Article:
26_01_2017, Vanessa Cespedes
Ponente: Vanessa Céspedes Castejón (Departamento de Ecología de Humedales) Título: El hemiptero invasor Trichocorixa verticalis y sus interacciones con los coríxidos nativos y los ácaros acuáticos Resumen: El coríxido invasor americano Trichocorixa verticalis verticalis se citó por primera vez en la Península Ibérica en el Algarve en 1997 y desde entonces se ha extendido dentro y fuera de Doñana, encontrándose en el delta del Guadalquivir, así como en otros lugares de interés de conservación de Andalucía, incluyendo humedales RAMSAR y Reservas Naturales. El éxito de una invasión depende en gran medida de cómo se enfrente a nuevas condiciones ambientales, tanto abióticas (requerimientos fisicoquímicos) como biológicas (interacciones con competidores nativos, con depredadores y parásitos (especialmente ácaros acuáticos)). La presente tesis investiga el papel de estos factores (abióticos -bióticos) involucrados en una invasión, haciendo hincapié en el papel de los ácaros acuáticos como limitante de la invasión.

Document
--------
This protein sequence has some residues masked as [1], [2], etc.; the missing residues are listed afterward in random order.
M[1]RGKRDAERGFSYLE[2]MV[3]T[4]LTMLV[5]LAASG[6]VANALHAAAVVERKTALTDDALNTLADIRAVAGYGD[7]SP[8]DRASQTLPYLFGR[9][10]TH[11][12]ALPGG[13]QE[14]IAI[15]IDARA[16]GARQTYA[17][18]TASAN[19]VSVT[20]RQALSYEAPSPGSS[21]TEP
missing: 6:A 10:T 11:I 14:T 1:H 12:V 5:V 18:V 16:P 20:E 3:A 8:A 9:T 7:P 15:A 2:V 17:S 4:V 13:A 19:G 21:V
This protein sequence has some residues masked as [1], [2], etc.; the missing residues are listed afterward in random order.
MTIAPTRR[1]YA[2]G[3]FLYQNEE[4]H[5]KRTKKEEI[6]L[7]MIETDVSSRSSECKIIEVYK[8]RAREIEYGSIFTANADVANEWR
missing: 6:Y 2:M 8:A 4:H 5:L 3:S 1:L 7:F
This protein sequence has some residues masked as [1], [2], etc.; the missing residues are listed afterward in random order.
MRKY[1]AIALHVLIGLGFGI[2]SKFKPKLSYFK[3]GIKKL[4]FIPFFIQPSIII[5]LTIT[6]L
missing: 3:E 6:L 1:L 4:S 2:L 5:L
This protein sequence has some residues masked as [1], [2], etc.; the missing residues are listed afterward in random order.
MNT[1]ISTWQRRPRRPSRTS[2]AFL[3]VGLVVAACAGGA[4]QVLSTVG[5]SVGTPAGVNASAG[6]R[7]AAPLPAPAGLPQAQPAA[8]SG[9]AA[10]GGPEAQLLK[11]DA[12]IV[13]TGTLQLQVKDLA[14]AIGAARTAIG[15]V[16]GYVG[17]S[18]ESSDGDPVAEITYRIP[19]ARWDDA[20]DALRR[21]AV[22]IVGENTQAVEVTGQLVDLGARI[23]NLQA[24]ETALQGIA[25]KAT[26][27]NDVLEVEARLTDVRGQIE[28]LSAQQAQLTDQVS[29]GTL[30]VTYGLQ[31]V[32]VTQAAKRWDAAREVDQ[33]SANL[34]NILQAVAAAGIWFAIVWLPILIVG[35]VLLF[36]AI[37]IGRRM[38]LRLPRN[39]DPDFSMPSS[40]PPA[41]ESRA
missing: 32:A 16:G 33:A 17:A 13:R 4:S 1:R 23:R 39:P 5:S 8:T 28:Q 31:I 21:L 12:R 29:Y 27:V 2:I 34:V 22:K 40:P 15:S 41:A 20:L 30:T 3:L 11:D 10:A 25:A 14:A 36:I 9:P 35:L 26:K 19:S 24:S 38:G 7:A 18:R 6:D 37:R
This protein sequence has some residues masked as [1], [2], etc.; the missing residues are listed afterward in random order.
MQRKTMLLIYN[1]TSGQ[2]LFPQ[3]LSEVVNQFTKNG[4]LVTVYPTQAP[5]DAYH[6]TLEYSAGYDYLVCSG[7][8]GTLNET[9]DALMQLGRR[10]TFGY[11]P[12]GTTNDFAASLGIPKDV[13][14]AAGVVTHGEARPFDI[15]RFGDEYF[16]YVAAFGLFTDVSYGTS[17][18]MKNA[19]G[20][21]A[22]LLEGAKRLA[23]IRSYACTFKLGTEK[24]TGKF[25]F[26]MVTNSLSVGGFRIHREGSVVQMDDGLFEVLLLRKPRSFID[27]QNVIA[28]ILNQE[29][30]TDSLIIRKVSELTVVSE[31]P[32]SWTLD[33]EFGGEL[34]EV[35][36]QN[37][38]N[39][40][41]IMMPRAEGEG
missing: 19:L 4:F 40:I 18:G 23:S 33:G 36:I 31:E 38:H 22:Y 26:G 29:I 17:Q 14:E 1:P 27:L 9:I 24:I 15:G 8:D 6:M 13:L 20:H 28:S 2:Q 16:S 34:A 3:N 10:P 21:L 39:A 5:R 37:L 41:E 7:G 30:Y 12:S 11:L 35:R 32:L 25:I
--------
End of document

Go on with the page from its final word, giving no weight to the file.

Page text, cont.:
312,7MB 152
26_10_2015, Mark JF Brown, Emerging diseases in bumblebees
Mark JF Brown (Professor in Evolutionary Ecology & Conservation Royal Holloway, University of London) Título: Emerging diseases in bumblebees Resumen: Emerging infectious diseases are a major threat to biodiversity and human health. Such diseases and the parasites/pathogens that cause them - in particular the Varroa mite and viruses - are known to be one of the main drivers of honey bee declines. I will talk about evidence for emerging infectious diseases in wild bees, particularly bumble bees, and whether they may play a role in bumble bee declines.